The Great White Silence

Forget 3D. For a fully immersive cinematic experience it’s hard to improve upon the London Film Festival’s Archive Gala screening of The Great White SilenceHerbert Ponting’s stunning documentary about Captain Scott’s ill-fated Polar Expedition of 1910-12.

First, a brisk walk across a chilly Leicester Square to produce some bodily empathy with those freezing explorers, then some inspired musicians creating a live, semi-improvised score, and finally the film itself, ravishingly restored by the BFI National Archive.

The Great White Silence truly is awesome. Ponting, who set sail with the British Antarctic Expedition a hundred years ago as its official photographer and cinematographer, captured images that still have the power to stun the eye and touch the heart.

Some of Ponting’s images are surprisingly expressionist. When the film was first released in 1924 the prints were tinted and toned to give individual scenes an emotional resonance rather than documentary realism. Following Ponting’s instructions, the BFI restorers have digitally reproduced these effects giving certain episodes an arresting blue or green, yellow or violet tint.

Elsewhere, nature is remarkable enough on its own, witness the sight of newly forming ice looking bizarrely like Monet’s water lilies, filmed by Ponting from the side of the Terra Nova, the former whaling ship that took the expedition to the Antarctic in 1910.

You see the explorers larking about on board the Terra Nova, as well as scenes of life in camp, including a spirited but icy game of football. Anticipating David Attenborough by more than half a century, Ponting also filmed extensive footage of the local wildlife. Look out for Chaplinesque penguins, lumbering seals and menacing killer whales.

The Great White Silence

Ponting shot scenes of Scott and three of the four companions who would accompany him on the fateful journey, though at the time of filming the team that was to make the final trek to the Pole had not yet been chosen. We see them cheerfully manhauling their sledge, as well as cooking and sleeping in their tent. Their tragic fate, dying on the return trip after discovering that Norwegian rival Roald Amundsen had beaten them to the Pole, gives the images a terrible poignancy.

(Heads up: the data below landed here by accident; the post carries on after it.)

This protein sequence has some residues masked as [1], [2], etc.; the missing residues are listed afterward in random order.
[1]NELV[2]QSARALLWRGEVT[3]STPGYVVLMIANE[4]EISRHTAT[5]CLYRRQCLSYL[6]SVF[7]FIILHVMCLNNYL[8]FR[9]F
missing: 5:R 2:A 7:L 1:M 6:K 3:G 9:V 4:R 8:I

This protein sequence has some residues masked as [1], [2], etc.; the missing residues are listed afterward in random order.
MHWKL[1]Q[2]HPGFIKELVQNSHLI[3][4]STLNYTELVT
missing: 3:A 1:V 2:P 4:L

The sight of the men laboriously wriggling into the sleeping bags echoes the clumsy movements of the seals forcing their way on land. It’s comic, until you remember that those very sleeping bags would become the men’s shrouds.

It’s surprising just how affecting the story of Scott and his companions still is. We may now find it hard to identify with derring-do for the “glory of the Empire”, but it’s hard not to be moved by the men’s bravery and stoicism. Who isn’t touched by the final words of Captain Oates as he leaves the tent in a final act of self-sacrifice? “I am just going outside and may be some time.”

The Great White Silence

This kind of stiff-upper-lipped fortitude seems today to belong to a different world, but Ponting’s film bridges what could be a chasm between then and now. So does Simon Fisher Turner’s new score for the film, which gets striking results out of a combination of live instruments and voices, found sounds and computer-generated electronica.

Turner deploys the Elysian String Quartet, plus a bass clarinet and concertina, and countertenor Alexander L’Estrange. Fascinatingly, he also uses a recording of the ambient silence in Scott’s cabin in the Antarctic (“a very loud nothing”); the plangent sound of the Terra Nova ship’s bell (now at the Scott Polar Research Institute in Cambridge) and even some of the old jazz and classical 78s enjoyed by the explorers, played on the expedition’s original gramophone.

The resulting soundscape won’t be to all tastes, but for me, it’s incredibly haunting. When the story reaches the explorers’ final days and L’Estrange’s lone plaintive voice delivers the hymn Abide with Me, it doesn’t need to be cold outside to feel a chill.

The BFI will release The Great White Silence in cinemas and on DVD in 2011.

The Great White Silence with James Cracknell, a documentary in which the Olympic gold medalist’s 2009 trek to the South Pole is compared with Scott’s expedition, will air on Discovery Channel in 2011.

For more background on Ponting and his film, there’s an interesting article at silent cinema site The Bioscope.